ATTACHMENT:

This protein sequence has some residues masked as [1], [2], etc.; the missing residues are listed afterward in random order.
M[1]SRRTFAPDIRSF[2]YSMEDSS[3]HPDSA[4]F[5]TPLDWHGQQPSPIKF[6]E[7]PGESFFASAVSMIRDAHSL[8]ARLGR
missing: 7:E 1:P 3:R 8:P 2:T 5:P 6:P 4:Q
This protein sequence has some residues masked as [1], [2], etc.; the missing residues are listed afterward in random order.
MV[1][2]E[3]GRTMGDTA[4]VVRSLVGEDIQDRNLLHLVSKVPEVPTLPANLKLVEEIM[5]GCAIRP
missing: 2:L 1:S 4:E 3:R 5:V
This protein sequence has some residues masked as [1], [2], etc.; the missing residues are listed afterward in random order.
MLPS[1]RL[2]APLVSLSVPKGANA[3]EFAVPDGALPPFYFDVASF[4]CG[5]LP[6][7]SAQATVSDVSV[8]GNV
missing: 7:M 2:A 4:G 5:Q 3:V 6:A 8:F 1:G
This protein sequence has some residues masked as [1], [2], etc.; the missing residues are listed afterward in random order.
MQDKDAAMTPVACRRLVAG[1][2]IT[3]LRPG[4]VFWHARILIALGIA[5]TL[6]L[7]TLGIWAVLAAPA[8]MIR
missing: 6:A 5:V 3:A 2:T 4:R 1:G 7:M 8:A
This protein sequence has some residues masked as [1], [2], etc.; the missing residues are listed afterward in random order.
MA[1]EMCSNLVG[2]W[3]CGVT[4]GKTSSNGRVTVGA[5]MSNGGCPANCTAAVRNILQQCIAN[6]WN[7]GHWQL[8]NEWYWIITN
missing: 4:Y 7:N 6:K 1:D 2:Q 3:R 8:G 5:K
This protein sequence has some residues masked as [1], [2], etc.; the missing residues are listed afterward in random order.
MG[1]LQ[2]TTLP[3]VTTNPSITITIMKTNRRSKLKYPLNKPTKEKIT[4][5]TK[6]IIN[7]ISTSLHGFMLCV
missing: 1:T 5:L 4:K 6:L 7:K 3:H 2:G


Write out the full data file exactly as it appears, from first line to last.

This protein sequence has some residues masked as [1], [2], etc.; the missing residues are listed afterward in random order.
M[1]SRRTFAPDIRSF[2]YSMEDSS[3]HPDSA[4]F[5]TPLDWHGQQPSPIKF[6]E[7]PGESFFASAVSMIRDAHSL[8]ARLGR
missing: 7:E 1:P 3:R 8:P 2:T 5:P 6:P 4:Q
This protein sequence has some residues masked as [1], [2], etc.; the missing residues are listed afterward in random order.
MV[1][2]E[3]GRTMGDTA[4]VVRSLVGEDIQDRNLLHLVSKVPEVPTLPANLKLVEEIM[5]GCAIRP
missing: 2:L 1:S 4:E 3:R 5:V
This protein sequence has some residues masked as [1], [2], etc.; the missing residues are listed afterward in random order.
MLPS[1]RL[2]APLVSLSVPKGANA[3]EFAVPDGALPPFYFDVASF[4]CG[5]LP[6][7]SAQATVSDVSV[8]GNV
missing: 7:M 2:A 4:G 5:Q 3:V 6:A 8:F 1:G
This protein sequence has some residues masked as [1], [2], etc.; the missing residues are listed afterward in random order.
MQDKDAAMTPVACRRLVAG[1][2]IT[3]LRPG[4]VFWHARILIALGIA[5]TL[6]L[7]TLGIWAVLAAPA[8]MIR
missing: 6:A 5:V 3:A 2:T 4:R 1:G 7:M 8:A
This protein sequence has some residues masked as [1], [2], etc.; the missing residues are listed afterward in random order.
MA[1]EMCSNLVG[2]W[3]CGVT[4]GKTSSNGRVTVGA[5]MSNGGCPANCTAAVRNILQQCIAN[6]WN[7]GHWQL[8]NEWYWIITN
missing: 4:Y 7:N 6:K 1:D 2:Q 3:R 8:G 5:K
This protein sequence has some residues masked as [1], [2], etc.; the missing residues are listed afterward in random order.
MG[1]LQ[2]TTLP[3]VTTNPSITITIMKTNRRSKLKYPLNKPTKEKIT[4][5]TK[6]IIN[7]ISTSLHGFMLCV
missing: 1:T 5:L 4:K 6:L 7:K 3:H 2:G